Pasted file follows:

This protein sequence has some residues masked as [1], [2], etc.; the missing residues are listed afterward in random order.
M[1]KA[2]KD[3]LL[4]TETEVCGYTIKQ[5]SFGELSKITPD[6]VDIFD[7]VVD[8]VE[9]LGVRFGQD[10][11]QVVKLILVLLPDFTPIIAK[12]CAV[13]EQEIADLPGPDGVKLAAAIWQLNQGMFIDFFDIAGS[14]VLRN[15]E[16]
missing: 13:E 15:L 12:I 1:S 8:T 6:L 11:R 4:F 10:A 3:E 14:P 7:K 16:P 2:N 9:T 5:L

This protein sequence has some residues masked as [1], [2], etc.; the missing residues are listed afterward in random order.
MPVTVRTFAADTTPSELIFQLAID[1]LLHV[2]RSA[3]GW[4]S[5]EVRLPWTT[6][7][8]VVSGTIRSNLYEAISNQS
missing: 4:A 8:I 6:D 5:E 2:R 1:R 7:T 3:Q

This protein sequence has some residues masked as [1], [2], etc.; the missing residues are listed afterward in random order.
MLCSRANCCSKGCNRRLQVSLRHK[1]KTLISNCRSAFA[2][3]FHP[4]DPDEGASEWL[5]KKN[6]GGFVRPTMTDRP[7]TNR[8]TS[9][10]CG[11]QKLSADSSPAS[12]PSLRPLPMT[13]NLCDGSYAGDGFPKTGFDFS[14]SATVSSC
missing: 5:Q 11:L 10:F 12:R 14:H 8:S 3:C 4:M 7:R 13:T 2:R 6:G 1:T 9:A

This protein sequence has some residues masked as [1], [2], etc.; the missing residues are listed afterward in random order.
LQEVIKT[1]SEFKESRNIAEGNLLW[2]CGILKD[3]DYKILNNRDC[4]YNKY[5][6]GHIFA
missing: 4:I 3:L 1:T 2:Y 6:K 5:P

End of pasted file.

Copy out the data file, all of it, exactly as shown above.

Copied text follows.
This protein sequence has some residues masked as [1], [2], etc.; the missing residues are listed afterward in random order.
M[1]KA[2]KD[3]LL[4]TETEVCGYTIKQ[5]SFGELSKITPD[6]VDIFD[7]VVD[8]VE[9]LGVRFGQD[10][11]QVVKLILVLLPDFTPIIAK[12]CAV[13]EQEIADLPGPDGVKLAAAIWQLNQGMFIDFFDIAGS[14]VLRN[15]E[16]
missing: 13:E 15:L 12:I 1:S 8:T 6:L 11:R 4:F 10:A 3:E 14:P 7:K 16:P 2:N 9:T 5:L

This protein sequence has some residues masked as [1], [2], etc.; the missing residues are listed afterward in random order.
MPVTVRTFAADTTPSELIFQLAID[1]LLHV[2]RSA[3]GW[4]S[5]EVRLPWTT[6][7][8]VVSGTIRSNLYEAISNQS
missing: 4:A 8:I 6:D 5:E 2:R 1:R 7:T 3:Q

This protein sequence has some residues masked as [1], [2], etc.; the missing residues are listed afterward in random order.
MLCSRANCCSKGCNRRLQVSLRHK[1]KTLISNCRSAFA[2][3]FHP[4]DPDEGASEWL[5]KKN[6]GGFVRPTMTDRP[7]TNR[8]TS[9][10]CG[11]QKLSADSSPAS[12]PSLRPLPMT[13]NLCDGSYAGDGFPKTGFDFS[14]SATVSSC
missing: 5:Q 11:L 10:F 12:R 14:H 8:S 3:C 4:M 7:R 13:T 2:R 6:G 1:T 9:A

This protein sequence has some residues masked as [1], [2], etc.; the missing residues are listed afterward in random order.
LQEVIKT[1]SEFKESRNIAEGNLLW[2]CGILKD[3]DYKILNNRDC[4]YNKY[5][6]GHIFA
missing: 4:I 3:L 1:T 2:Y 6:K 5:P